"Where Fillmore County News Comes First"
Saturday, March 28th, 2015
Volume ∞ Issue ∞
- 5:23:52, Mar 27th 2015 - Jimbo79 - Sure, small towns have overlapping news. It seems odd that one should foll ... [Read More]
- 5:18:28, Mar 27th 2015 - FountainFarmer - johnqpublic, To expand on my previous post:,Let me ask you a que ... [Read More]
- 4:44:20, Mar 27th 2015 - Thanks! - I have read your articles for quite awhile now, always amazed that you seem ... [Read More]
- 4:26:44, Mar 27th 2015 - FountainFarmer - johnqpublic, So what if the Bluff Valley Reader had an article ... [Read More]
- 3:09:10, Mar 27th 2015 - johnqpublic - This looks familiar...where else have I read this? Just looks so famil ... [Read More]
- 10:51:48, Mar 27th 2015 - Vikefan 1 - Thanks, Mr. Van Gorp, for speaking out. I'm 100% with you. ... [Read More]
- 10:08:12, Mar 26th 2015 - saverton - Love your story Jim. . . . Good Job! ... [Read More]
- 12:35:40, Mar 26th 2015 - luver of all things left - Sorry pal, I'm kind of new to this. I'll use spellcheck f ... [Read More]
- 6:55:20, Mar 25th 2015 - vikefan 1 - To lover of all things left In addition please watch your spelling. I ... [Read More]
- 2:38:08, Mar 25th 2015 - vikefan 1 - I take full ownership of what I wrote. Where did you get the idea that I ... [Read More]
Fri, Apr 22nd, 2011
Posted in Sports
Posted in Sports
The district's goals and objectives are receiving some fine tuning, thanks in part to a desire to focus on a strategic plan. Board member Beth Stanford suggests the formation of a work group or committee to formulate this plan. The time factor is the biggest obstacle, with administration already occupied with several tasks, including the obvious end of the current year piggybacking on planning for the next.
The current compilation of goals includes several ongoing processes, and in large part, the board feels these goals are on target. However, the current goals were documented more than five years ago. Stanford has said she believes it would be prudent to further define the goals and the methods it will take to accomplish them, including prioritization. It will be the board's responsibility to set these priorities and parameters.
"As a realist, don't give me more than five or six under each category," cautioned Superintendent Chuck Ehler.
In an effort to address the goals, the board will hold a working session in early October aimed at the next three to five years for the district. By that time, it is hoped the legislature will have some indication of state funding, also a critical piece in the district's future.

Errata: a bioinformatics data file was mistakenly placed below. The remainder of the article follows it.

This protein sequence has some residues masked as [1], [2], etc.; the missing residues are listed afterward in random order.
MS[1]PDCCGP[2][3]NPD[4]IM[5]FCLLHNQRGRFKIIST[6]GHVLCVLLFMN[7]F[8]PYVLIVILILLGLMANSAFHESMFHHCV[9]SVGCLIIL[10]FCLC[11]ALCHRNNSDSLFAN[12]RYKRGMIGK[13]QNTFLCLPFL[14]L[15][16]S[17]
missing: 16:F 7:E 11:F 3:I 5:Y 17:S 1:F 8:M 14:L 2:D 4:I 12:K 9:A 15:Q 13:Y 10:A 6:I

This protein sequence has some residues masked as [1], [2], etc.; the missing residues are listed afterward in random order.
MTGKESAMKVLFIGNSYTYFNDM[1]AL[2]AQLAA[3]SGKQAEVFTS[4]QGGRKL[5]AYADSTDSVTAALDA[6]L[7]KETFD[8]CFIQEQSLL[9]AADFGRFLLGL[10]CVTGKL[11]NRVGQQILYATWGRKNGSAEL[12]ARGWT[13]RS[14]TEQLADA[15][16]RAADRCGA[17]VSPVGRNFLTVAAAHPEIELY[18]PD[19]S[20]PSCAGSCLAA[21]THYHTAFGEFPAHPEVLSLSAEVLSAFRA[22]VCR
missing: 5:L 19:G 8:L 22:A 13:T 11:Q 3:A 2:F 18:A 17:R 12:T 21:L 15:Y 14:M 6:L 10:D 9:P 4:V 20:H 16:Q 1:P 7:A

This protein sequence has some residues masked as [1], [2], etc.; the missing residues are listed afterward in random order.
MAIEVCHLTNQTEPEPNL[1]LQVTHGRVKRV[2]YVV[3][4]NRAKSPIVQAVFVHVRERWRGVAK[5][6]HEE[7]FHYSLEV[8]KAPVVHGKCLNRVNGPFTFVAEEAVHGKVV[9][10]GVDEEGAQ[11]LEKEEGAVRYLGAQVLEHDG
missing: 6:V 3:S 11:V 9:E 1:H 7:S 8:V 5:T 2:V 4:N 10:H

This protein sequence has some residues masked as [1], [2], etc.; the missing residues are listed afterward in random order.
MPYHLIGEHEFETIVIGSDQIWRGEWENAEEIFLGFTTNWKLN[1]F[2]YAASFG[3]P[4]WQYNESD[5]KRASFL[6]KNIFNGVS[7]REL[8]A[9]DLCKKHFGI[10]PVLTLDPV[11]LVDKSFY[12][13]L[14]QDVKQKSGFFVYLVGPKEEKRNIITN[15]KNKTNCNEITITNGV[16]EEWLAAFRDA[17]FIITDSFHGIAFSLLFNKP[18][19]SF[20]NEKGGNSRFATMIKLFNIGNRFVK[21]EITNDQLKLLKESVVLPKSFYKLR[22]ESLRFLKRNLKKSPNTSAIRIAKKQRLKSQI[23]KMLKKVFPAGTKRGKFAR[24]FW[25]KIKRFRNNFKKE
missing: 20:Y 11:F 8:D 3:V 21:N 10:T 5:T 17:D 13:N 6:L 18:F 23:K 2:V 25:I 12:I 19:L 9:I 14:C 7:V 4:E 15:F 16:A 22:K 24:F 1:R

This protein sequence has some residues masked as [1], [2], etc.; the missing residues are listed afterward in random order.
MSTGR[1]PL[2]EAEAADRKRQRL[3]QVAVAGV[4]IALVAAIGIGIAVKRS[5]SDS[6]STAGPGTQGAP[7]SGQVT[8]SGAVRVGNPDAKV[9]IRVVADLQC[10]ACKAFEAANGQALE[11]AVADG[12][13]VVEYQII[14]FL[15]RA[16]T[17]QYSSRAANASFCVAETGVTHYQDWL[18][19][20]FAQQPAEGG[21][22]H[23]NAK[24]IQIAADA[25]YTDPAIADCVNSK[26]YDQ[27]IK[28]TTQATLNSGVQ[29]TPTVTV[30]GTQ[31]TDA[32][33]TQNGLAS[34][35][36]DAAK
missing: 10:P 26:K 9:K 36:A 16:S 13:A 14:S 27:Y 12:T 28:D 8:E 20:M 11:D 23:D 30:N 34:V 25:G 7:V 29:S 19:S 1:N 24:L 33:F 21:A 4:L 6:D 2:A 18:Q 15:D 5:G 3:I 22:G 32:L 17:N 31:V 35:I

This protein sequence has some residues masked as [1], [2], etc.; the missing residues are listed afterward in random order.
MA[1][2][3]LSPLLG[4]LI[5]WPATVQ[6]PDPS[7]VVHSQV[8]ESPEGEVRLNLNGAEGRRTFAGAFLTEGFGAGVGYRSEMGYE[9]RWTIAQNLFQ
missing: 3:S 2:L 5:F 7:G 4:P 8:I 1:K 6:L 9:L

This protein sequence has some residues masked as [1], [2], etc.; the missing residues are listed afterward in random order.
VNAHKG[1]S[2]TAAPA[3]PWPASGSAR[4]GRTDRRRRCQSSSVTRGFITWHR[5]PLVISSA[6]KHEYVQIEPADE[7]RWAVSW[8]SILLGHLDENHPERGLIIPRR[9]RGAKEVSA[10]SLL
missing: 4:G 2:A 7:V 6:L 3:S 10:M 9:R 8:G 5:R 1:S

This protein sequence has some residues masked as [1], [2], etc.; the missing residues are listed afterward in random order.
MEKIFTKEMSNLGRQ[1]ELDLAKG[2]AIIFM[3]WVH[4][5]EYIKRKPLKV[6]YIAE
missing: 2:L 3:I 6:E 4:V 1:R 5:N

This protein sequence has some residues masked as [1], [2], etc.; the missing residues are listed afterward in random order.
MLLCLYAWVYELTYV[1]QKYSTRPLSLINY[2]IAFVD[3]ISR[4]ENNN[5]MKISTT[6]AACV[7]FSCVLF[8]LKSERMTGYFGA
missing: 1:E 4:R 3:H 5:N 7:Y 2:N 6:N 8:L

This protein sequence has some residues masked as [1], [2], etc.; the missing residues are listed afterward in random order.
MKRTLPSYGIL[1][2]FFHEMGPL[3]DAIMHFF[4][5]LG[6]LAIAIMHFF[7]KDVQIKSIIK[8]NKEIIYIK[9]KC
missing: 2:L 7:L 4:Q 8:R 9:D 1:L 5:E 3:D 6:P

In other news, the district will move ahead with the exploration of a foundation for fundraising. Teacher Jenny Helgemoe, Community Education Director Beth Theede, and board members Roger Metz and Greg Smith met recently to review the potential benefits and drawbacks of forming a self-standing 501c3 organization. It may be more beneficial for the district to fall under the umbrella of the larger Rushford Community Foundation (RCF). Metz has spoken with local attorney Dale Evavold as to the ramifications of each and believes a cooperative effort between the two foundations would be most beneficial.
In addition, the new R-P Foundation will require a paid worker to handle the day-to-day aspects, coordination of fundraising, and the handling of donations. In the spirit of cooperation and cost-savings, Theede intends to approach the RCF about the possibility of a shared employee.
The foundation will be set up with various categories or designations for donations. They are currently exploring the option of donation levels, set at varying amounts, to encourage "seed money" for the foundation. It is expected that the board will be presented with more information at the May meeting.
With the Facililties Task Force recently concluding their intensive fact-gathering work sessions, the district has moved ahead with an application for a Cooperative Facilities Grant through USDA Rural Development. The Task Force considered a total of seven options for the district's facilities and, in the process, eliminated three, including deferred maintenance of the current facilities. The four remaining options include:
1) The building of a new early childhood through 12th grade facility at a site east of the athletic fields. The estimated cost is $29 million.
2) Phased construction with a new early childhood through 8th grade facility ($20 million).
3)Aa new early childhood through 5th grade facility, while the middle school and high school students remain at the current facility ($16 million).
4)Aa new middle and high school facility at the new site, while early childhood through 5th grade remain at the current elementary facility ($26 million).
Should the district be approved by the Minnesota Department of Education (MDE), it will be little more than a pat on the back, according to Ehler. The real catch will be having it approved by the legislature, a monumental task. "We're not in a position to wait," warned Ehler. "The MDE has 60 days to approve, prior to July 1st."
ICS Consulting will continue to assist the district with the documentation and figures needed. A joint work session of the school board and Facilities Task Force has been scheduled for the week of June 6th.
The next regularly scheduled board meeting is Monday, May 16th, at 6:00 pm, in the high school biology room. The public is encouraged to attend.